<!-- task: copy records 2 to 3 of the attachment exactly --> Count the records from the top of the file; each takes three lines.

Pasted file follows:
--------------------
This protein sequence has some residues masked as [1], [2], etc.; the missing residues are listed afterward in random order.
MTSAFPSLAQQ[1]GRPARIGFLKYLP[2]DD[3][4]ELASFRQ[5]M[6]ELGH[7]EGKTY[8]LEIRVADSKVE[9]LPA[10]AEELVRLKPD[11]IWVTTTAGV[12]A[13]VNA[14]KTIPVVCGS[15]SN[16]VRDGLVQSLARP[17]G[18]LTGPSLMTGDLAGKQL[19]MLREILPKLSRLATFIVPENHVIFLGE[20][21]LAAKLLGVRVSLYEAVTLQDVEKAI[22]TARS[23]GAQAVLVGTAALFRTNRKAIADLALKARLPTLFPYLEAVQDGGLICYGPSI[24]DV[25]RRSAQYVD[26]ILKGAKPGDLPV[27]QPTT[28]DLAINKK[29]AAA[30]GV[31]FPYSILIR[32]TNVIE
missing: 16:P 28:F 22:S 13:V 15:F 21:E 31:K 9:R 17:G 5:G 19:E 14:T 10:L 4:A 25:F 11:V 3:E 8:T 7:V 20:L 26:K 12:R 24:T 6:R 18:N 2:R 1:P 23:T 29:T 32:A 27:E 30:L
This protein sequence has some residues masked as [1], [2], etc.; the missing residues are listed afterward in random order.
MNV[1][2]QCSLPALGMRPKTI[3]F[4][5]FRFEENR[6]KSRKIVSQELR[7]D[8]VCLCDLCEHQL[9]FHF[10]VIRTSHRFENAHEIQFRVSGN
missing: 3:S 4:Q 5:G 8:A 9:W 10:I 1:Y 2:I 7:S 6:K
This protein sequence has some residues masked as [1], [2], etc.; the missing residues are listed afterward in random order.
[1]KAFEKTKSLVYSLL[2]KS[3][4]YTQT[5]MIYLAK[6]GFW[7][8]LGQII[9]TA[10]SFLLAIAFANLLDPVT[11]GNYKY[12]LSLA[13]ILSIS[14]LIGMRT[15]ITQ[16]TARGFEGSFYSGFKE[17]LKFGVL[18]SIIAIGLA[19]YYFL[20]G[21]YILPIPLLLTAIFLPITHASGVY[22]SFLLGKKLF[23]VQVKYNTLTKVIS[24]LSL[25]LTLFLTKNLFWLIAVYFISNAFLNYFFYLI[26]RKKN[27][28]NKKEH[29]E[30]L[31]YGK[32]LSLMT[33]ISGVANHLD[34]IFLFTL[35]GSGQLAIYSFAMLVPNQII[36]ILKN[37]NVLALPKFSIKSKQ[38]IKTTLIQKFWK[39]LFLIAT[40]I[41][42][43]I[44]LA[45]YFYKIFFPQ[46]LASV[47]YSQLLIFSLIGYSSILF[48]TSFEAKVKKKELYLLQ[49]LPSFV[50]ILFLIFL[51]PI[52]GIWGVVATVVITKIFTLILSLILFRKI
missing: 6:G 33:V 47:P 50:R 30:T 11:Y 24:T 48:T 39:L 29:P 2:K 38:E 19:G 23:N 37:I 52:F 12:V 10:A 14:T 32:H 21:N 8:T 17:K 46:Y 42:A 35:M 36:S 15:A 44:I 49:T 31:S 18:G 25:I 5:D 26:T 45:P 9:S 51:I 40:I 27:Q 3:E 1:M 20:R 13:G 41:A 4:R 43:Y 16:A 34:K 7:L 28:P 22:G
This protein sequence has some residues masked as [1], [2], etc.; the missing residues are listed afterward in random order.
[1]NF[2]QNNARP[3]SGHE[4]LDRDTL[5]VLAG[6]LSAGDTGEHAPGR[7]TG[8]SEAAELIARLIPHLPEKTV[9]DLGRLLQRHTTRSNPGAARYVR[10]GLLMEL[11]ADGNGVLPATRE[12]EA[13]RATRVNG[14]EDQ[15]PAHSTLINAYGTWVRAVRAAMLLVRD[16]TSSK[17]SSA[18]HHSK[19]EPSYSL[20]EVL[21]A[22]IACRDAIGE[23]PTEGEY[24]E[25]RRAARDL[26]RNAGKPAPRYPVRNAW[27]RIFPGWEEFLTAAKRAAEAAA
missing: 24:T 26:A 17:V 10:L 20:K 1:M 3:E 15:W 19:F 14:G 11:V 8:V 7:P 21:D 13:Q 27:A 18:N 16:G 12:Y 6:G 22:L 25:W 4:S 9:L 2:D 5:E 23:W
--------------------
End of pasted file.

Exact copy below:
This protein sequence has some residues masked as [1], [2], etc.; the missing residues are listed afterward in random order.
MNV[1][2]QCSLPALGMRPKTI[3]F[4][5]FRFEENR[6]KSRKIVSQELR[7]D[8]VCLCDLCEHQL[9]FHF[10]VIRTSHRFENAHEIQFRVSGN
missing: 3:S 4:Q 5:G 8:A 9:W 10:I 1:Y 2:I 7:S 6:K
This protein sequence has some residues masked as [1], [2], etc.; the missing residues are listed afterward in random order.
[1]KAFEKTKSLVYSLL[2]KS[3][4]YTQT[5]MIYLAK[6]GFW[7][8]LGQII[9]TA[10]SFLLAIAFANLLDPVT[11]GNYKY[12]LSLA[13]ILSIS[14]LIGMRT[15]ITQ[16]TARGFEGSFYSGFKE[17]LKFGVL[18]SIIAIGLA[19]YYFL[20]G[21]YILPIPLLLTAIFLPITHASGVY[22]SFLLGKKLF[23]VQVKYNTLTKVIS[24]LSL[25]LTLFLTKNLFWLIAVYFISNAFLNYFFYLI[26]RKKN[27][28]NKKEH[29]E[30]L[31]YGK[32]LSLMT[33]ISGVANHLD[34]IFLFTL[35]GSGQLAIYSFAMLVPNQII[36]ILKN[37]NVLALPKFSIKSKQ[38]IKTTLIQKFWK[39]LFLIAT[40]I[41][42][43]I[44]LA[45]YFYKIFFPQ[46]LASV[47]YSQLLIFSLIGYSSILF[48]TSFEAKVKKKELYLLQ[49]LPSFV[50]ILFLIFL[51]PI[52]GIWGVVATVVITKIFTLILSLILFRKI
missing: 6:G 33:V 47:P 50:R 30:T 11:Y 24:T 48:T 39:L 29:P 2:K 38:E 19:G 23:N 37:I 52:F 12:V 10:A 14:T 32:H 21:N 8:T 17:K 46:Y 42:A 35:M 36:S 15:A 44:I 49:T 31:S 18:G 25:I 5:D 26:T 45:P 9:S 51:I 40:I 27:Q 3:E 1:M 20:R 13:G 41:A 4:R 43:Y 16:A 34:K 7:L 28:P 22:G